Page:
Edward Vason Jones

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The Edward Vason Jones Memorial Hall, designed by Vason Jones, at the United States Department of State.
The White House Vermeil Room in 1990, before redecoration in 1991. The design shown here was done by Clement Conger and Vason Jones.

Edward Vason Jones (August 3, 1909 – October 1, 1980), a neoclassical architect and member of the Georgia School of Classicism, began his career in 1936 with the design and construction of the Gillionville Plantation near his hometown of Albany, Georgia. The project impressed Hal Hentz of the well-known Atlanta firm of Hentz, Reid, and Adler so much that he hired Vason Jones as draftsman and superintendent of construction, despite his lack of formal training in architecture.

In 1948, after a brief period spent designing warships for the U.S. Navy in Savannah, he established his own practice in Albany, where he worked until his death in 1980 .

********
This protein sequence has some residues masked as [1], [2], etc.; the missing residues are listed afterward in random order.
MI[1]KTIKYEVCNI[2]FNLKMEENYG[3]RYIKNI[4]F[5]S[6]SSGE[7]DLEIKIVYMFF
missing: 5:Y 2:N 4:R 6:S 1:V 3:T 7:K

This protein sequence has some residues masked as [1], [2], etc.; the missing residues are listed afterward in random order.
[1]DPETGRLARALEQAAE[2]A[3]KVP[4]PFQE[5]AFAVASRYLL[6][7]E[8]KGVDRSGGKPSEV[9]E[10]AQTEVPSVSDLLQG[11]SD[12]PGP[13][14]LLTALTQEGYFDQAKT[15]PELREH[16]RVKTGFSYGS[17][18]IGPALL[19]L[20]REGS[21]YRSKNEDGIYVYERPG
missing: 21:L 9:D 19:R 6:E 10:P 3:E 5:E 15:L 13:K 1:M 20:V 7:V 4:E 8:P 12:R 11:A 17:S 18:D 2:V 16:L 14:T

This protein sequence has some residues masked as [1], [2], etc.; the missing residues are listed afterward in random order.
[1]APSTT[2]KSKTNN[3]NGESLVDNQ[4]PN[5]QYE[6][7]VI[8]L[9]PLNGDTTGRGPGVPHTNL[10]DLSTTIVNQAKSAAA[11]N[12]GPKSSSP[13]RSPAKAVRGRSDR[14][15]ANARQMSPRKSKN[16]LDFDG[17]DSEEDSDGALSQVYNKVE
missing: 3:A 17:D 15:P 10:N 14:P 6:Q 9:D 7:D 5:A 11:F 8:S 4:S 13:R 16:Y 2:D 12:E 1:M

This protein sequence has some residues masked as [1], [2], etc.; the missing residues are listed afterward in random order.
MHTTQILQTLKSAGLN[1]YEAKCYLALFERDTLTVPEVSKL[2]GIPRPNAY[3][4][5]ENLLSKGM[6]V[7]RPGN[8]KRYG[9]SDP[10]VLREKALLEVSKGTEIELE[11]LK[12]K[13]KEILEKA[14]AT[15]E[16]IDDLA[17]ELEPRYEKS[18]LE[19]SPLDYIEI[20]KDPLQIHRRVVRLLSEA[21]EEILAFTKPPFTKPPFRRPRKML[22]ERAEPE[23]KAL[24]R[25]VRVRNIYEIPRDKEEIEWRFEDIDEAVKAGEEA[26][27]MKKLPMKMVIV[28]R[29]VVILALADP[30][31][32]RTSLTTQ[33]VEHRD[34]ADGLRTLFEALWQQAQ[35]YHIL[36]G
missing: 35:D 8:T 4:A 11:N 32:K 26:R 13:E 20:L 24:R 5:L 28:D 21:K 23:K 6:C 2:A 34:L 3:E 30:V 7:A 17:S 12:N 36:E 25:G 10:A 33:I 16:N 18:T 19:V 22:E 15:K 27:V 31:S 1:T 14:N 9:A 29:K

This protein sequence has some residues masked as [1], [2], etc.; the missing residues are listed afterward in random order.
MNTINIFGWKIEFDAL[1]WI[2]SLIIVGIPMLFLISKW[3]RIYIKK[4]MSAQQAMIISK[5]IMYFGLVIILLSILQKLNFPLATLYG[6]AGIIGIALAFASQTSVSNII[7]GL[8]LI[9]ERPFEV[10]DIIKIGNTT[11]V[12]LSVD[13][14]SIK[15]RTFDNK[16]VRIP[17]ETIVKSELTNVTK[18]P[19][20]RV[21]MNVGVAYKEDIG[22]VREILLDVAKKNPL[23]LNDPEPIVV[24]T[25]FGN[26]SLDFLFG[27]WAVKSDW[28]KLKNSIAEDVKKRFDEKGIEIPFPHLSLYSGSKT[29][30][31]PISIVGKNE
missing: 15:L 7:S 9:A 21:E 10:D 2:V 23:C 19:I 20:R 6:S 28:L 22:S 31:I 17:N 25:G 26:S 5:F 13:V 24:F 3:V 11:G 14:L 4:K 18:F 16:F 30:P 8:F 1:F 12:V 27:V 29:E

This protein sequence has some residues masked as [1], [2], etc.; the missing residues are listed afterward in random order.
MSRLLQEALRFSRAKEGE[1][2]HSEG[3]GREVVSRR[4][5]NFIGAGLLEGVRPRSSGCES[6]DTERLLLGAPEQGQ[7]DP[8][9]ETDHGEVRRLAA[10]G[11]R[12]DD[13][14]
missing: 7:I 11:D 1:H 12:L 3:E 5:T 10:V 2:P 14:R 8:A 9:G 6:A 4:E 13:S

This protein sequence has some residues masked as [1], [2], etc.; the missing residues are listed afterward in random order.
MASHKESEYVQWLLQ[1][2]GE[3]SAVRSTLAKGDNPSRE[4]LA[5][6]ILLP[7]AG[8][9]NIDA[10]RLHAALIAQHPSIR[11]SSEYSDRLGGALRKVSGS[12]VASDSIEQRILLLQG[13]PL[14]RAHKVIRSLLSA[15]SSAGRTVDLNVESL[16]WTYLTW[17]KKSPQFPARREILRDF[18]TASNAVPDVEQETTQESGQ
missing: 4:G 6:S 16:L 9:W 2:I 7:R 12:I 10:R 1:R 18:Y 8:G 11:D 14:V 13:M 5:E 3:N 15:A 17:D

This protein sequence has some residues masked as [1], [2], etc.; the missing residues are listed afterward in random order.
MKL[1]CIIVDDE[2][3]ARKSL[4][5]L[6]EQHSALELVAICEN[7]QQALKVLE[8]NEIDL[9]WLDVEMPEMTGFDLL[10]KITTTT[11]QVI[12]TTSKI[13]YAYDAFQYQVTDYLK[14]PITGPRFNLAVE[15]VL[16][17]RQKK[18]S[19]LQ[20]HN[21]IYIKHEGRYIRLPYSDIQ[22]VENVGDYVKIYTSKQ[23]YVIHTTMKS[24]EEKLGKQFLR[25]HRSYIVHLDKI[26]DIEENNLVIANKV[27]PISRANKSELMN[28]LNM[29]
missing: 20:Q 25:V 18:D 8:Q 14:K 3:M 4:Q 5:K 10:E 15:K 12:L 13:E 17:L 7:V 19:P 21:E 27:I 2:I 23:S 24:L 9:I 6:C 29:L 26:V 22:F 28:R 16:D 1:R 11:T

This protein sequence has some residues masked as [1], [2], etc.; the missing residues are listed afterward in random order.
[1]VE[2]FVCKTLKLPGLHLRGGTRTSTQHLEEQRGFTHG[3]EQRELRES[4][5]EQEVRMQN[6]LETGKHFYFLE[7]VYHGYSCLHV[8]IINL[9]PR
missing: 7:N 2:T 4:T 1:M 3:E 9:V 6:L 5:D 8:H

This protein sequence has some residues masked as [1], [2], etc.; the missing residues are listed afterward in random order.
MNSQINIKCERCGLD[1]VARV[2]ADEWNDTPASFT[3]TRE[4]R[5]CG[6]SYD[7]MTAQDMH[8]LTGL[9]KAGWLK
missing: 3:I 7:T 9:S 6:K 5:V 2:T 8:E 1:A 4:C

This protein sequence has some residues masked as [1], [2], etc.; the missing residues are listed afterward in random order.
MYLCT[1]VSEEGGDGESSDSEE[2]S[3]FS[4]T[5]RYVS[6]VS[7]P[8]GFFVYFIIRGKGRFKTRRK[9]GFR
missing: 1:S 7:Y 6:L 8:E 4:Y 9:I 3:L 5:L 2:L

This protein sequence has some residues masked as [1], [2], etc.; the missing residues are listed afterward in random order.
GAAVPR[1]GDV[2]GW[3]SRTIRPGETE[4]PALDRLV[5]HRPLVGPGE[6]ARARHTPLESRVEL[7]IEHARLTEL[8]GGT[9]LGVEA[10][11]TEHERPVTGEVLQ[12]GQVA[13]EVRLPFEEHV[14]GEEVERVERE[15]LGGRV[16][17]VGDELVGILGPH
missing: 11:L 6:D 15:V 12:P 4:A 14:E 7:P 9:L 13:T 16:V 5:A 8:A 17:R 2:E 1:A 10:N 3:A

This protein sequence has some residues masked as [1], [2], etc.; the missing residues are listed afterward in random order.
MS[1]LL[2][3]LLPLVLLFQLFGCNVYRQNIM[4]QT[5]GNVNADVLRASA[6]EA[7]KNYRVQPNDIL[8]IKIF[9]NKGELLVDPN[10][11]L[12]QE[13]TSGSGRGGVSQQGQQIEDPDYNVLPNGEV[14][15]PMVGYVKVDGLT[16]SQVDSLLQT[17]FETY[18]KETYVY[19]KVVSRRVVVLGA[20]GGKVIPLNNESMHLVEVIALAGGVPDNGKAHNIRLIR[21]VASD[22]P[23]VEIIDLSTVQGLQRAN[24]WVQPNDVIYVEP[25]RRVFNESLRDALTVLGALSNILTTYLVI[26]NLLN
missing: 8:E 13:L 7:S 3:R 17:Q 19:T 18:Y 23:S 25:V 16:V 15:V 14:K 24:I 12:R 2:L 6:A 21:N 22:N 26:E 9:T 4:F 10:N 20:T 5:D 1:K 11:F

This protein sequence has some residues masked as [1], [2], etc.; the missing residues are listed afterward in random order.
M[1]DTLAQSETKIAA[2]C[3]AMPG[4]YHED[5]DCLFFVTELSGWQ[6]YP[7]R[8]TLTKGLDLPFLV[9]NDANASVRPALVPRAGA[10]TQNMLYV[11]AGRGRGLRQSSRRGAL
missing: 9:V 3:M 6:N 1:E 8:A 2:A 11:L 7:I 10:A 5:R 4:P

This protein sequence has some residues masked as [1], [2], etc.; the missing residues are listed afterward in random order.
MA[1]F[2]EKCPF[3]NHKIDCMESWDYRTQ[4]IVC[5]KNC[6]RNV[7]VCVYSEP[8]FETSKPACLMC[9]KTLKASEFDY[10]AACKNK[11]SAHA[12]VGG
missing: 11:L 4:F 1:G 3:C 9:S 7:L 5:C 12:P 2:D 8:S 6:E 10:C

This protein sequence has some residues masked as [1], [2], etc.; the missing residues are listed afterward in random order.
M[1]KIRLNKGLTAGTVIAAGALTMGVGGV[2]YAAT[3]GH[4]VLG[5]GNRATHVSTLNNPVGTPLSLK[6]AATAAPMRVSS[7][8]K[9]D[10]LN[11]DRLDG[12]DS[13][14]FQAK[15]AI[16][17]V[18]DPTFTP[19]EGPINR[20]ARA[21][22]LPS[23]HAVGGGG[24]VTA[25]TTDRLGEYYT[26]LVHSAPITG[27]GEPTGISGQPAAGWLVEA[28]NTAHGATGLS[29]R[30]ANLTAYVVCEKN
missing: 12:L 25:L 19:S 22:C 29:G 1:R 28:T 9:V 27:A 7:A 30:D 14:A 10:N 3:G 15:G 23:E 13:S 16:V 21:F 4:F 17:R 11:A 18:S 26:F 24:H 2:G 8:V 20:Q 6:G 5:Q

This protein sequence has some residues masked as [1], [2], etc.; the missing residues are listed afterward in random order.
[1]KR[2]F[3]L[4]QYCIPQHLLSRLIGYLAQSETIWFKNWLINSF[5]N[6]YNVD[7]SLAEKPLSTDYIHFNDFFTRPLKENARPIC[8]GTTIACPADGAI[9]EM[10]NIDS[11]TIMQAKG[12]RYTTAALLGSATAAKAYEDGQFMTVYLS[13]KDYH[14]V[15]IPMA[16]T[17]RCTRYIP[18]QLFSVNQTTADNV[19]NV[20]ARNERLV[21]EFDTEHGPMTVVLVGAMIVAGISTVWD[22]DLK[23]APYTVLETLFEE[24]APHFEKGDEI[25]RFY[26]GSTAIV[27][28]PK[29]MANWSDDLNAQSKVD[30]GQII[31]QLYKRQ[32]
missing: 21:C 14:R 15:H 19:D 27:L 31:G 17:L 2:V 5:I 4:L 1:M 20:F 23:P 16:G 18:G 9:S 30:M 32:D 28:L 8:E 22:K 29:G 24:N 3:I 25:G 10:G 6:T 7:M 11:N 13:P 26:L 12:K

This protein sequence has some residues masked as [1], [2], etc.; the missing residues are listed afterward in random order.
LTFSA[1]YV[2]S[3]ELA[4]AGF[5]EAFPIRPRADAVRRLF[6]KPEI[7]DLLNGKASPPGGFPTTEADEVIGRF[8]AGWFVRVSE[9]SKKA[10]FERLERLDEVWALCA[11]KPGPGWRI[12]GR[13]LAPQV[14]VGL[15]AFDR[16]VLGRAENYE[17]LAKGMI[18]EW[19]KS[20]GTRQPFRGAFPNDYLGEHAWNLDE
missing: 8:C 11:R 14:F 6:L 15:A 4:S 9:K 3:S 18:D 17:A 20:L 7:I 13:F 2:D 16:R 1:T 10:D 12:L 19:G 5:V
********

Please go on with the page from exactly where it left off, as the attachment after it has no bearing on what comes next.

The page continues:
His works include the first renovations to the U.S. Department of State's Diplomatic Reception Rooms from 1965 to 1980, renovations to the White House during the Richard Nixon, Gerald Ford and Jimmy Carter administrations, work at the Mississippi Governor's Mansion, and dozens of neoclassical residential projects. A summer 2007 refurbishment of the Green Room at the White House retained his drapery and cornice design.

One of the reception rooms he designed at the State Department was named the "Edward Vason Jones Memorial Hall" in his honor.

Principal Architectural Works[edit]


  1. ^ Star Tribune (Minneapolis), July 16, 1967, page 62.

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